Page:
Barry Zalma | Zalma on Insurance
When two insurers dispute which is obligated to defend and indemnify the insured in a bodily injury suit, they both paid half of the settlement and agreed to resolve their differences later in a declaratory relief action – an action of absolute good faith.
In Old Republic Insurance Company v. The Young Men’s Christian Association a/k/a YMCA Of Metropolitan Chicago and Riverport Insurance Company, 2022 IL App (1st) 210294-U, No. 1-21-0294, Court of Appeals of Illinois, First District, Fifth Division (May 27, 2022) the Court of Appeals resolved the dispute after the trial court ruled in favor of Old Republic.
Old Republic Insurance Company (Old Republic), sued for declaratory judgment against the Young Men’s Christian Association of Metropolitan Chicago (YMCA) and Riverport Insurance Company (Riverport). The circuit court granted summary judgment in favor of Old Republic. YMCA and Riverport appealed.
In September 2012, YMCA hired Air Comfort Corporation (Air Comfort) as the contractor to perform routine HVAC maintenance on YMCA’s Chicagoland facilities. On September 17, 2012, YMCA and Air Comfort entered into a “Master Agreement Between Owner and Contractor” (Master Agreement). The Master Agreement was drafted by YMCA’s counsel. The Master Agreement provided: Section 6 of the Master Agreement required Air Comfort to obtain commercial liability insurance and to name YMCA as an additional insured on the policy.
On May 13, 2013, an Air Comfort employee, Joseph Dale, sustained injuries while working on the upgrade project at the Indian Boundary facility. Mr. Dale filed a negligence complaint against YMCA, claiming that YMCA failed to inspect and safely maintain the vent pit and grating at its Indian Boundary facility which resulted in his injuries.
YMCA tendered defense and indemnification of Mr. Dale’s lawsuit to Air Comfort’s insurance carrier, Old Republic. Old Republic denied coverage.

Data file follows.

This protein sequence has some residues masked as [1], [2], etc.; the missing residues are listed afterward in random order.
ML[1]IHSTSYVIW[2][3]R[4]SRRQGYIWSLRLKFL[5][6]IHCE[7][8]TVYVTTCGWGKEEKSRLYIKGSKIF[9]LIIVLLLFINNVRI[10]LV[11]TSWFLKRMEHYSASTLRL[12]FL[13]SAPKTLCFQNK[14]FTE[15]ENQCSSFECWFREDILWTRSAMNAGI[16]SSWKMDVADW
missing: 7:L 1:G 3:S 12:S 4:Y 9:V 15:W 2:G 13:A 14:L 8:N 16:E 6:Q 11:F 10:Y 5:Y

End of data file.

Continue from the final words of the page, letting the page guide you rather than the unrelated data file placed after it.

The declaratory relief suit sought a declaration that Old Republic owes “no duty to defend, indemnify or otherwise provide additional insured coverage to YMCA” under Old Republic’s insurance policy with Air Comfort for losses incurred in connection with Mr. Dale’s lawsuit. Old Republic’s policy required additional insured persons or organizations to be included in a written contract or agreement.
The complaint alleged: “There is no written contract that required Air Comfort to name YMCA as an additional insured on its *** Policy with respect to work performed by Air Comfort at the Indian Boundary YMCA pursuant to any such contract.”
While the declaratory judgment action was pending, Mr. Dale settled his lawsuit against YMCA for $700,000. In turn, YMCA and Riverport entered into a separate agreement with Old Republic, entitled “Settlement Agreement and Release.” The Settlement Agreement and Release provided that YMCA and Riverport would pay half of Mr. Dale’s settlement amount ($350,000) and Old Republic would pay the other half ($350,000).
The parties agreed that the resolution of Mr. Dale’s lawsuit “does not in any way resolve the matters to be litigated” in the declaratory judgment action, which the Settlement Agreement and Release referred to as “the Coverage Suit.” Pursuant to the Settlement Agreement and Release, the parties agreed that:
“[I]f in the Coverage Suit a judicial determination is made that Old Republic owes additional insured coverage under the Old Republic Policy to YMCA for the [Mr.] Dale Lawsuit, then Old Republic will pay YMCA and [Riverport] $350,000 plus the attorneys’ fees and costs incurred by the YMCA and [Riverport] in defending the [Mr.] Dale Lawsuit.” Similarly, the Settlement Agreement and Release further provided that YMCA and [Riverport] will pay Old Republic $350,000 plus $197,000 for a total payment of $547,000. This would reimburse Old Republic for the $350,000 paid to [Mr.] Dale plus the waived workers compensation lien $197,000.”